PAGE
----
My compilation of quotes saved up over the year runneth over.
So I’m not even repeating the most-stupid quote ever made by a politician, or by anyone for that matter. You know the one.
But oh, the power of a re-elected politician: President Barack Obama warned Republicans ahead of the fiscal cliff talks, “I’ve been keeping my own naughty and nice list in Washington.”
SoftBank chief Masayoshi Son, full of moxie about buying Sprint to take on AT&T and Verizon Wireless: “It’s like the poor kids fighting against the rich kids. Sometimes, the poor kids have more guts to fight the uphill battle.”
JPMorgan Chase CEO Jamie Dimon wasted no adjectives describing how the bank lost more than $2 billion in hedge trading: The credit derivatives position was “flawed, complex, poorly reviewed, poorly executed and poorly monitored.”
Republican Sen. Jim DeMint of South Carolina had some sympathy for Dimon: “We can hardly sit in judgment of your losing $2 billion. We lose twice that every day in Washington.”
Hard-charging former GE chief Jack Welch was shocked by the backlash to this tweet on the surprisingly good September employment report: “Unbelievable jobs numbers these Chicago guys will do anything can’t debate so change numbers.”
Warren Buffett kept up a steady patter trying to justify higher taxes: “Suppose that an investor you admire and trust comes to you with an investment idea. Would your reply possibly be this? ‘Well, it all depends on what my tax rate will be on the gain you’re saying we’re going to make. If the taxes are too high, I would rather leave the money in my savings account, earning a quarter of 1 percent.’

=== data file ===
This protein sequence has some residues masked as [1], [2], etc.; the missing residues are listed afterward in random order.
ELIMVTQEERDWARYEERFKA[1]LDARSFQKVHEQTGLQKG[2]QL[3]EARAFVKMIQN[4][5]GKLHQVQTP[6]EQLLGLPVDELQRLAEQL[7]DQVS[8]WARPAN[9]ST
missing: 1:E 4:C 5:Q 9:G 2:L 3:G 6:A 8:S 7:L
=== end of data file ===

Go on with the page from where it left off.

“Only in Grover Norquist’s imagination does such a response exist.”
Cliff Asness, who heads the AQR Capital Management Hedge Fund, said Buffett was just “patently wrong.” Of course you use after-tax income on spreadsheets evaluating investments: “Nobody who pays taxes has failed (while sober) to use after-tax cash flows in this calculation. Somewhere in the spreadsheet there is a number, say 20 percent, or 28 percent, or a Gallic 75 percent, representing the taxes you’ll pay on the assumed cash flow — and you only count the amount you’ll get after paying this tax.
“Discussing tax policy without acknowledging this fundamental reality is bizarre. Actually asserting the opposite is willful ignorance.”
New Jersey Gov. Chris Christie was just tired of ol’ Warren: “He should just write a check and shut up.”
Tom Jensen of Public Policy Polling didn’t think much those he polls: “The first lesson you learn as a pollster is that people are stupid. I tell a client — trying to make sense of numbers on a poll that are inherently contradictory — that at least once a week.”
Alan Dlugash, who does financial planning for the wealthy at a New York accounting firm, sang a sad song: “People who don’t have money don’t understand the stress. Could you imagine what it’s like to say I got three kids in private school, I have to think about pulling them out? How do you do that?”